Director Jean Negulesco’s 1953 drama fits a fictional family resentment tale into the real-life story of the British passenger liner RMS Titanic going down in the North Atlantic Ocean with more than 1,500 people aboard in the early morning of 15 April 1912.
Clifton Webb and Barbara Stanwyck star as a quarrelling husband and wife, Richard and Julia Sturges, who fall out when posh Webb clashes with his wife Stanwyck, who says her son is not his. So Webb ignores the kid till the Titanic hits the fatal iceberg and thaws out their relations.
Strong special effects help a lot. The 20th Century Fox studio provided a 20-foot model to represent the world’s largest liner. In fact, the film is technically superb for its day. The production values and photography are way above average, though Joseph MacDonald shoots in black and white when you might expect Technicolor.
Producer Charles Brackett, Walter Reisch and Richard L Breen won an Oscar for Best Story and Screenplay but the screenplay is the weakest element of the movie. It was also nominated for Best Art Direction-Set Decoration, Black-and-White (Lyle R. Wheeler, Maurice Ransford, Stuart A. Reiss) and a win in this category would have been appropriate and deserved.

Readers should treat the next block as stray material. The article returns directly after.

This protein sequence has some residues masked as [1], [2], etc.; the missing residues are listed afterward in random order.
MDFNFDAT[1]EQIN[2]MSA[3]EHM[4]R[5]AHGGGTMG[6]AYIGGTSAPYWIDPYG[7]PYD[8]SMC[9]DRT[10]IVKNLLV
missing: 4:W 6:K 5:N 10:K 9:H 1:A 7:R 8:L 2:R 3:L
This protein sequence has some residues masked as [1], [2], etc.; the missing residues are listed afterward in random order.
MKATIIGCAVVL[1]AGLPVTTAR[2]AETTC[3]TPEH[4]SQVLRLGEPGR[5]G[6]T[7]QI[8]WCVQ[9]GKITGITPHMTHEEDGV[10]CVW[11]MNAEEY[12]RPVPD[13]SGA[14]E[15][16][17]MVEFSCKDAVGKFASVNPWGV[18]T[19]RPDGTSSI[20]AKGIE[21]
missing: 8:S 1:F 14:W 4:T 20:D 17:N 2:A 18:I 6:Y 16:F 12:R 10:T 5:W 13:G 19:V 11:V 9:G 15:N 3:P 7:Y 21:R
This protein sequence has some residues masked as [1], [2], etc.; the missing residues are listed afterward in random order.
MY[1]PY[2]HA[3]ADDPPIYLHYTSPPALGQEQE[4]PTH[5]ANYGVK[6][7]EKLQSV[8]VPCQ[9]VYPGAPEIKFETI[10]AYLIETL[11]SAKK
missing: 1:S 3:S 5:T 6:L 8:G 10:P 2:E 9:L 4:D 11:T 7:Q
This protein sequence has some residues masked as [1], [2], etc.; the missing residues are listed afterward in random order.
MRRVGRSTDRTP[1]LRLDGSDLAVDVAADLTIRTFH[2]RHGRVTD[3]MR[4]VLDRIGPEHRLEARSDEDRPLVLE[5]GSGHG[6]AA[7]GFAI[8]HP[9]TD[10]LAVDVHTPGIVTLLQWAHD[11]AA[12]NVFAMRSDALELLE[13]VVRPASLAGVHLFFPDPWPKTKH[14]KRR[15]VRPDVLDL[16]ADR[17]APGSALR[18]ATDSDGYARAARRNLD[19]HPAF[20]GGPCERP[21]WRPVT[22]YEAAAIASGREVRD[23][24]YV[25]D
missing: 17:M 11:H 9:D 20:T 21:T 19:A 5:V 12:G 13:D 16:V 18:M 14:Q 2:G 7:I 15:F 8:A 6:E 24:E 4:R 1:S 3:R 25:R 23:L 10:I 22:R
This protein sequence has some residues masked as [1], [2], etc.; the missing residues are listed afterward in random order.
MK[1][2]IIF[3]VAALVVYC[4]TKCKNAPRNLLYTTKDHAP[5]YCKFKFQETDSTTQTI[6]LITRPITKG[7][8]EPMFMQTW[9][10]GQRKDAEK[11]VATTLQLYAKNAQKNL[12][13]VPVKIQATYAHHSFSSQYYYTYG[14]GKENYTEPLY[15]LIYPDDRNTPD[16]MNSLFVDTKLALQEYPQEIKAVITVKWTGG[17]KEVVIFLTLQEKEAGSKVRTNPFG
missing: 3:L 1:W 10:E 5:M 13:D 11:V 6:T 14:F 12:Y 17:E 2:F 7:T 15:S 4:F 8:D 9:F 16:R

Surprisingly running at only 97 minutes, it is very short for a movie attempting this subject.
Also in the cast are Robert Wagner, Audrey Dalton, Thelma Ritter, Richard Basehart, Brian Aherne, Allyn Joslyn, James Todd, Frances Bergen, William Johnstone, Christopher Severn, James O’Hara, Charles B FitzSimons, Barry Bernard, Guy Standing Jr, Helen Van Tuyl, Roy Gordon, Marta Mitrovich, Ivis Goulding, Dennis Frazer, Ashley Cowan, Harper Carter, Patrick Aherne, Merry Anders, Salvador Baguez, Eugene Borden, Hamilton Camp, Harry Cording, Nicholas Coster, Anthony Eustrel, Elizabeth Flournoy, Ralph Grosh, Ron Hagerthy, Charles Keane, Mae Marsh, Alberto Morin, Edmund Purdom, David Thursby and Richard West.
© Derek Winnert 2017 Classic Movie Review 5270
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